Medical City Dallas Hospital breast surgeon Dr. Peter Beitsch helped lead a recent study revealing that advanced genomic tests are the best course of action for determining if cancer patients will be responsive to chemotherapy prior to surgery. Dr. Beitsch’s role was to conduct Medical City Dallas’ participation in the study, the findings of which were presented at this year’s San Antonio Breast Cancer Symposium, which this year has produced a flurry of new research findings and insights. In total, the study has reported on 191 breast cancer patients between the ages of 22 and 82, offering a wide-ranging look at the connection between genomic tests and chemotherapy.
In particular, the study tested two prominent genomic tests – MammaPrint and BluePrint – in order to ascertain if these tests indeed can offer better information about the molecular subtype of a woman’s breast cancer. The conclusion of the study revealed that, “when patients’ tumors were analyzed with these tests, 24% of the tumors were reclassified to a more accurate type when compared to traditional lab tests,” according to a recent press release.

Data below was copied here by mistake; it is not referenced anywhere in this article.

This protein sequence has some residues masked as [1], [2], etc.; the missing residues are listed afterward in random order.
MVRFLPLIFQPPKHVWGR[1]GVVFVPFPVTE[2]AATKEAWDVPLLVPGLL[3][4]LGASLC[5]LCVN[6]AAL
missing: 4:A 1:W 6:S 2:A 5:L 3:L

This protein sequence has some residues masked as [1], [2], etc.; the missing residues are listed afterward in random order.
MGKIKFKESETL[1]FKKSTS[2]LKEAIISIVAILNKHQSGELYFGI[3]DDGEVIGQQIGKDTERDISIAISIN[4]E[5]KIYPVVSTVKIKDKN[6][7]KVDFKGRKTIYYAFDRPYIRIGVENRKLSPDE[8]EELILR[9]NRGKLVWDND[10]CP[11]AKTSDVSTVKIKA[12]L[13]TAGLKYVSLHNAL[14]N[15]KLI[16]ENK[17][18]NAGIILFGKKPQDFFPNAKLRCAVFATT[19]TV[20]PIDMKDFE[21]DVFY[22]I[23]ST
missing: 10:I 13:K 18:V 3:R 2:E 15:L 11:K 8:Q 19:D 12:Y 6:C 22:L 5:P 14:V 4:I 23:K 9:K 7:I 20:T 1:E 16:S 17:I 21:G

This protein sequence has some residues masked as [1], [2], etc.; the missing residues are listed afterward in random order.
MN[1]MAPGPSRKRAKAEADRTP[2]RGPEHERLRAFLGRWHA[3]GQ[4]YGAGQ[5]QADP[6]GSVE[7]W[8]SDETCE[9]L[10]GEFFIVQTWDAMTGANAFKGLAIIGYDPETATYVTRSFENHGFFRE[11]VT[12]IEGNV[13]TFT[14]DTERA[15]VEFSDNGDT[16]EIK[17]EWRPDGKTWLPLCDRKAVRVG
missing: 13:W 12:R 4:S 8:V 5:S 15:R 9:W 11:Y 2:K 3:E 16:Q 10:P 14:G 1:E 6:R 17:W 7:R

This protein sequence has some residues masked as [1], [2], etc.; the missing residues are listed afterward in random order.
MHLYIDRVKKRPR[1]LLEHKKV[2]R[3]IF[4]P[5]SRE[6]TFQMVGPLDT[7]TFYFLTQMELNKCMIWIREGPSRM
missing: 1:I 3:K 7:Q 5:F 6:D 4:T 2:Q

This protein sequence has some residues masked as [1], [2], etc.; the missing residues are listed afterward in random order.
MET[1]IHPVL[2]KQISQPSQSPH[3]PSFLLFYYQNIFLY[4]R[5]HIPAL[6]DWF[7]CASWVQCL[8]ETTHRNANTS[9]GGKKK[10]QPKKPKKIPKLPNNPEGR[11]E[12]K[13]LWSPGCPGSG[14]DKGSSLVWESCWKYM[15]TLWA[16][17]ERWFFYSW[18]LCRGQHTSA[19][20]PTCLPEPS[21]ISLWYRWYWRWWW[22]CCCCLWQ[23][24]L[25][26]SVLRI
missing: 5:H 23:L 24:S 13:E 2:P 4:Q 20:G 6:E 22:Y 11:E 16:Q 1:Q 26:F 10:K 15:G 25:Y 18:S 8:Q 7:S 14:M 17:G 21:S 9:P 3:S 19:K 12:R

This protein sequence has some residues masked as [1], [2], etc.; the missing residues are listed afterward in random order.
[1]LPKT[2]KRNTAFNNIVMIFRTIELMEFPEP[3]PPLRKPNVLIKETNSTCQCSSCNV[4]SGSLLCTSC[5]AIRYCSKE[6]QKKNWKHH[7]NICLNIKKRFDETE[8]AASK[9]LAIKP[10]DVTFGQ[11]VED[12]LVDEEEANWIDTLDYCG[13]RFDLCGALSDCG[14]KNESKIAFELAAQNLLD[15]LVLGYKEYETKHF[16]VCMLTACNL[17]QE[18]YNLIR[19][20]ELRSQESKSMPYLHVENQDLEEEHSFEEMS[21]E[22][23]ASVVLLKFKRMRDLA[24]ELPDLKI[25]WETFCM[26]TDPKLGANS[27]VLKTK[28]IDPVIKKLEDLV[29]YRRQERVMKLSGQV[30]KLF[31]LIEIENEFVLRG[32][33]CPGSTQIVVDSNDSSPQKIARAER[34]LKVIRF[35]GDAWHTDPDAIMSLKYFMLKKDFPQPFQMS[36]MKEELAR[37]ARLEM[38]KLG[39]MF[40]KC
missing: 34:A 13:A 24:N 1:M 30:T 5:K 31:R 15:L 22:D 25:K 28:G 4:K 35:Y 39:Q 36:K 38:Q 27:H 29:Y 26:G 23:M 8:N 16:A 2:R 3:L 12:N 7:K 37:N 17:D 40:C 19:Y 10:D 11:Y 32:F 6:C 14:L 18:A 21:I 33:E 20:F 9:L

Dr. Beitsch characterized the findings are significant, that they could improve the treatment approach for breast cancer: “These results should be encouraging to patients and their physicians. Physicians are now better able to determine whether a woman has the type of cancer that will respond to chemotherapy, or whether she can safely be treated with surgery and hormonal treatment alone.”
In point of fact, genetic tests, such as the now-popular BRCA test that made headlines by actress Angelina Jolie, while effective in determining a woman’s susceptibility for developing breast cancer, are proving to be ineffective compared to genomic tests such as MammaPrint and BluePrint for understanding the functionality of breast cancer in patients who already have the disease. The result, according to Dr. Beitsch, can lead to over treatment with chemotherapy, and dangerous under-treatment in other patients.
“Chemotherapy is a powerful but sometimes debilitating course of treatment. This technology assists physicians as they determine whether the side effects endured by the patient are worth the additional benefit gained by chemotherapy,” said Dr. Beitsch. “As a result, we can better position our patients to overcome their disease, and achieve a better quality of life during treatment.”
Photo from wikipedia.org